@user1032531 Personally, I wouldn't use your example with #myID2 since all it does is call another function and pass the things that could be accessed in the first place anyways. Either use an anonymous function that does specific things for that selector, or create a single function that you can pass as a reference for several selectors. Don't forget, if you're trying to do the same thing to these 3 elements, you could've used: $('#myID1, #myID2, #myID3').on("click", funcRef); –  Ian Apr 29 '13 at 16:44
    
I apply funcRef when loading the page, then do so if another element is dynamically added later. –  user1032531 Apr 29 '13 at 16:46
    
@Ian I wouldn't use it either, it's just there to demonstrate how one would call otherFunction2 with the original parameters if required. He might want to do something in the event handler, for example, and then fall back to a more generic handler. –  Alnitak Apr 30 '13 at 8:34
    
@Alnitak Oh I completely understand, I wasn't trying to undermine your answer...I think it's a great answer. But the OP asked for any advantage for one over the other, so I just gave me opinion :) –  Ian Apr 30 '13 at 13:31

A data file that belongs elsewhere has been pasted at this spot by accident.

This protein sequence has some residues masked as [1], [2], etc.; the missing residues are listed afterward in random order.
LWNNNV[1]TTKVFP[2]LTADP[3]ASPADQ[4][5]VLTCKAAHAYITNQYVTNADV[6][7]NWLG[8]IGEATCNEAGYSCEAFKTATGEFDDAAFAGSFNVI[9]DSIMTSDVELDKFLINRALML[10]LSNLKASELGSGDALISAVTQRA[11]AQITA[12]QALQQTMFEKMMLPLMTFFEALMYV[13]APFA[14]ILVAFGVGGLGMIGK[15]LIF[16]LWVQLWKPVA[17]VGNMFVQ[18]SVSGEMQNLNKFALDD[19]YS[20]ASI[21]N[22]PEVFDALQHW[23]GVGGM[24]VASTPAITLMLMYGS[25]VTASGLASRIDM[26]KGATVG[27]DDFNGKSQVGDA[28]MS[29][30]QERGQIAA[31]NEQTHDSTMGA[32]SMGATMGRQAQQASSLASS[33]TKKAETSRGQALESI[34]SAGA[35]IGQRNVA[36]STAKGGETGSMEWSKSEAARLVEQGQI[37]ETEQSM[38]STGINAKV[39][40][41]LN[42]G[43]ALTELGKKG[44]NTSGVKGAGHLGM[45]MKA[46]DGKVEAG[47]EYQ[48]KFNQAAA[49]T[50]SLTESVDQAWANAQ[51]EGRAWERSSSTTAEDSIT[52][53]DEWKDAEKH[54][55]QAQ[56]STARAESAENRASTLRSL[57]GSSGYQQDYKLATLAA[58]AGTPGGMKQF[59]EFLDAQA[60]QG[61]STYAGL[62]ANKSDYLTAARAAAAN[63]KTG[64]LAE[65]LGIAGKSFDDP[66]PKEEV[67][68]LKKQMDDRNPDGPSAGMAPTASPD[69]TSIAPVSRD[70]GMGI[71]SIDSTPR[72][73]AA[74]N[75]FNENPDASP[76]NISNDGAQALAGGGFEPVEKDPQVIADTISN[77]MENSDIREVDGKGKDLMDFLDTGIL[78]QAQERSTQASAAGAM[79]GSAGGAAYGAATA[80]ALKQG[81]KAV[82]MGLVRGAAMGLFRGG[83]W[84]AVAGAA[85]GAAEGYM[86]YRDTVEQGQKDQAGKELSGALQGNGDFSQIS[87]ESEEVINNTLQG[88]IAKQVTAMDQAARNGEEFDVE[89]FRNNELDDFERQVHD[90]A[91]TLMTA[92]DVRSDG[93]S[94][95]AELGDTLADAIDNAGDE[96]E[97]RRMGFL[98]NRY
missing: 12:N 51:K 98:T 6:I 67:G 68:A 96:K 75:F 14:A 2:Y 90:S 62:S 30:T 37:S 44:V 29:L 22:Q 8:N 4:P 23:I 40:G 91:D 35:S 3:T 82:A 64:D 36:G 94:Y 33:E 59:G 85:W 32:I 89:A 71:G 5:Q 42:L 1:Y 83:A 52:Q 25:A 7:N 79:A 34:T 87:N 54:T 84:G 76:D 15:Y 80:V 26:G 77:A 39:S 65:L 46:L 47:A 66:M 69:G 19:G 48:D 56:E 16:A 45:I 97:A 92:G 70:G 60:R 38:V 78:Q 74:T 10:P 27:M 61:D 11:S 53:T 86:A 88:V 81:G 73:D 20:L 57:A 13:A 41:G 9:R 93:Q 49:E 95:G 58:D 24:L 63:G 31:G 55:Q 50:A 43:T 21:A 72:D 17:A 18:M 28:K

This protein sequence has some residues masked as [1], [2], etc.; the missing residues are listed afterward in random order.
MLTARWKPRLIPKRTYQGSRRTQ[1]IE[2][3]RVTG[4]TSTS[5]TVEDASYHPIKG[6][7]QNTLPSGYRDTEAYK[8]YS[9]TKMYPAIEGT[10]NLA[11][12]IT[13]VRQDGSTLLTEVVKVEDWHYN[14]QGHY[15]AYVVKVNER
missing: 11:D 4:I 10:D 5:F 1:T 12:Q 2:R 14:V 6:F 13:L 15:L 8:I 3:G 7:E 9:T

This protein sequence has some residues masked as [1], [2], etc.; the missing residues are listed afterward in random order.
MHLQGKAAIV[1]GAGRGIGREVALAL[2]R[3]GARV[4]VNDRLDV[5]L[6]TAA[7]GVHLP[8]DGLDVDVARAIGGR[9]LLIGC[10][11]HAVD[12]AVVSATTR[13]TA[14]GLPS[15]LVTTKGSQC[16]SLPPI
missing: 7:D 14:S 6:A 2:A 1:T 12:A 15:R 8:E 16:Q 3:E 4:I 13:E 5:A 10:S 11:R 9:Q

The function (or function reference) passed to on gets called with one parameter: the eventObject. You can reference that however you want...e is fine.

Then, the value of this, which is implicitly defined (not a parameter), is automatically set as the element that the event was triggered for. So if you want to pass a reference, set up the reference like:

function someFunction(e) {
    console.log(e, this);
}

You only need to set the one parameter, and this is automatically defined properly.

If you want to call a different function from the event handler, like you do with #myID2 and someFunction2, you can pass those explicitly (like you have), or use call.

References:

share|improve this answer
    
Thanks Ian, I think your solution works with '$('#myID3').on("click", "a.myClass", otherFunction3);' –  user1032531 Apr 29 '13 at 16:37

JavaScript doesn't allow method overloading. It uses a different approach: the arguments object that is available in each function scope. You can access provided parameters of the function through this object as if using an array. So you could use this:

function otherFunction3(){console.log(this, arguments[0])}

Also, regarding otherFunction2, it is a better approach to use the call method which is a native method on all instances of the Function "class". Alternatively you can use apply. The difference being that call takes an infinite amount of parameters to be passed to your function while apply accepts only 2. The first in both cases will always be your this scope, all succeeding resemble your parameters. Apply will accept an array as second parameter containing all your parameters to pass to your function.

The code would look like this:

$('#myID2').on('click', 'a.myClass', function(e){otherFunction2.call(this, e);});

Respectively you would remove the This parameter and replace it with the lowercase "equivalent" in your console.log call. I trust this is actually needless to state...